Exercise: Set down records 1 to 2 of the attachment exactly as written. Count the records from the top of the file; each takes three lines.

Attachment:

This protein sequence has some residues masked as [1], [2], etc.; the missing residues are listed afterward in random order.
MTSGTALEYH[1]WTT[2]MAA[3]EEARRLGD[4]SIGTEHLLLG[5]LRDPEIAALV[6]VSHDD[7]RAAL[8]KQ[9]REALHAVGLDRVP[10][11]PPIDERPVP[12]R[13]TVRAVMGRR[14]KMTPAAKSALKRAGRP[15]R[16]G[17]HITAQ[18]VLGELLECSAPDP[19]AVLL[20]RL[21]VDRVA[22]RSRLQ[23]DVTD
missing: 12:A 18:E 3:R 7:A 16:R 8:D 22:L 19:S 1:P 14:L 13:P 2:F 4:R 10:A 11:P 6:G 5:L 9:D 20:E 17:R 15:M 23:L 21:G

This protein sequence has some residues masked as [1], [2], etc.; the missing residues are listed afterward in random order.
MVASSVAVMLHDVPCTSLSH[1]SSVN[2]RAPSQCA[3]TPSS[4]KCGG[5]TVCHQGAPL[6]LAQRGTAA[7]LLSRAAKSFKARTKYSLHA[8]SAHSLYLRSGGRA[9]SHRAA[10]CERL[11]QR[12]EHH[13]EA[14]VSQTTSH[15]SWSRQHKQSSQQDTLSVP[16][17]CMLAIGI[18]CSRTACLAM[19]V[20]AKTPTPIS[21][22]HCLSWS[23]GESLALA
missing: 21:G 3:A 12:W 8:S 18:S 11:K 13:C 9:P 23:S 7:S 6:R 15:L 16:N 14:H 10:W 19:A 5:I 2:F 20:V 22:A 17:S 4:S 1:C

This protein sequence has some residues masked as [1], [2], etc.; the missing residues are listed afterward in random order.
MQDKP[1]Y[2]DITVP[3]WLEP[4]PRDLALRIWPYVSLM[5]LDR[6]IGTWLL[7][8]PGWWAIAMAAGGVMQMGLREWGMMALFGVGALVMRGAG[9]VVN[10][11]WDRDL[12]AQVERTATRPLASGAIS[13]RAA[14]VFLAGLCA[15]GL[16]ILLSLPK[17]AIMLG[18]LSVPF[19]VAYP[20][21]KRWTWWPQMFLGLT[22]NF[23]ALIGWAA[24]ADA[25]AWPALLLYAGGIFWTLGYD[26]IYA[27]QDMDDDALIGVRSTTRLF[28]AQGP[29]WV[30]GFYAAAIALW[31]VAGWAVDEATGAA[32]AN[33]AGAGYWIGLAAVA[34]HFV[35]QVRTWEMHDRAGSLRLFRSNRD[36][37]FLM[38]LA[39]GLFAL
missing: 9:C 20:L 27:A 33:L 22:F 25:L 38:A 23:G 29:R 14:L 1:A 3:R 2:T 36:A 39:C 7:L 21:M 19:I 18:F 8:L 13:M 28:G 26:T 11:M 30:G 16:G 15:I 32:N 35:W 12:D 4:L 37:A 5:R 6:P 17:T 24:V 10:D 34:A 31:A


This protein sequence has some residues masked as [1], [2], etc.; the missing residues are listed afterward in random order.
MTSGTALEYH[1]WTT[2]MAA[3]EEARRLGD[4]SIGTEHLLLG[5]LRDPEIAALV[6]VSHDD[7]RAAL[8]KQ[9]REALHAVGLDRVP[10][11]PPIDERPVP[12]R[13]TVRAVMGRR[14]KMTPAAKSALKRAGRP[15]R[16]G[17]HITAQ[18]VLGELLECSAPDP[19]AVLL[20]RL[21]VDRVA[22]RSRLQ[23]DVTD
missing: 12:A 18:E 3:R 7:A 16:R 8:D 22:L 19:S 1:P 14:L 13:P 2:F 4:R 10:A 11:P 6:G 5:L 9:D 20:E 17:R 15:M 23:L 21:G

This protein sequence has some residues masked as [1], [2], etc.; the missing residues are listed afterward in random order.
MVASSVAVMLHDVPCTSLSH[1]SSVN[2]RAPSQCA[3]TPSS[4]KCGG[5]TVCHQGAPL[6]LAQRGTAA[7]LLSRAAKSFKARTKYSLHA[8]SAHSLYLRSGGRA[9]SHRAA[10]CERL[11]QR[12]EHH[13]EA[14]VSQTTSH[15]SWSRQHKQSSQQDTLSVP[16][17]CMLAIGI[18]CSRTACLAM[19]V[20]AKTPTPIS[21][22]HCLSWS[23]GESLALA
missing: 21:G 3:A 12:W 8:S 18:S 11:K 13:C 9:P 23:S 7:S 6:R 15:L 16:N 14:H 10:W 19:A 5:I 2:F 20:V 22:A 17:S 4:S 1:C